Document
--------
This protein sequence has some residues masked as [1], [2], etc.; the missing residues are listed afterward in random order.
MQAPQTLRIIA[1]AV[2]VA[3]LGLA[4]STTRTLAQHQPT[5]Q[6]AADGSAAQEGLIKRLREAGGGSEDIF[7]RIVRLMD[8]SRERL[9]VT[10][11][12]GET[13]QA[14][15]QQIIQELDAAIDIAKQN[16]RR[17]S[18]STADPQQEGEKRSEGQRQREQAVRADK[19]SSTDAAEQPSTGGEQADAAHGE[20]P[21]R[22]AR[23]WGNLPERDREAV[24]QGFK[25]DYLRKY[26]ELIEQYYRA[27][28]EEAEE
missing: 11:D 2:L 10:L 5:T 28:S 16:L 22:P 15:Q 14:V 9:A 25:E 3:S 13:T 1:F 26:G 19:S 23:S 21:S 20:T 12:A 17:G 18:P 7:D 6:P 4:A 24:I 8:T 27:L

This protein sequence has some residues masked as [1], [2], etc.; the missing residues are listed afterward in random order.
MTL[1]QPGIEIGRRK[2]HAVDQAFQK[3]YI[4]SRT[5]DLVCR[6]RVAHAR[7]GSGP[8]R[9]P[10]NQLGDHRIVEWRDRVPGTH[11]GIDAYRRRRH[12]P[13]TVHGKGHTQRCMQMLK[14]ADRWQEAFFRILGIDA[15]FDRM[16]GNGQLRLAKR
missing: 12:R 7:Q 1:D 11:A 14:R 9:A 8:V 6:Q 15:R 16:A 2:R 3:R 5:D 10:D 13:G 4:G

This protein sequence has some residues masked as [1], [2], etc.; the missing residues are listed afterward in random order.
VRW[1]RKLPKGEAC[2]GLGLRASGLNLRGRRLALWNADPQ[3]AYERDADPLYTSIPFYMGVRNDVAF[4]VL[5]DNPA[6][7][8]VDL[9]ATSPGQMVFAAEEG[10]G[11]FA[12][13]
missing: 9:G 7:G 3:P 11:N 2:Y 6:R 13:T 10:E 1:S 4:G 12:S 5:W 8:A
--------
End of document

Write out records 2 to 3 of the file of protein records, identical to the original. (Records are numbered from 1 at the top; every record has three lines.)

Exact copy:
This protein sequence has some residues masked as [1], [2], etc.; the missing residues are listed afterward in random order.
MTL[1]QPGIEIGRRK[2]HAVDQAFQK[3]YI[4]SRT[5]DLVCR[6]RVAHAR[7]GSGP[8]R[9]P[10]NQLGDHRIVEWRDRVPGTH[11]GIDAYRRRRH[12]P[13]TVHGKGHTQRCMQMLK[14]ADRWQEAFFRILGIDA[15]FDRM[16]GNGQLRLAKR
missing: 12:R 7:Q 1:D 11:A 14:R 9:A 8:V 6:Q 15:R 16:A 2:R 3:R 5:D 10:D 13:G 4:G

This protein sequence has some residues masked as [1], [2], etc.; the missing residues are listed afterward in random order.
VRW[1]RKLPKGEAC[2]GLGLRASGLNLRGRRLALWNADPQ[3]AYERDADPLYTSIPFYMGVRNDVAF[4]VL[5]DNPA[6][7][8]VDL[9]ATSPGQMVFAAEEG[10]G[11]FA[12][13]
missing: 9:G 7:G 3:P 11:N 2:Y 6:R 13:T 10:E 1:S 4:G 12:S 5:W 8:A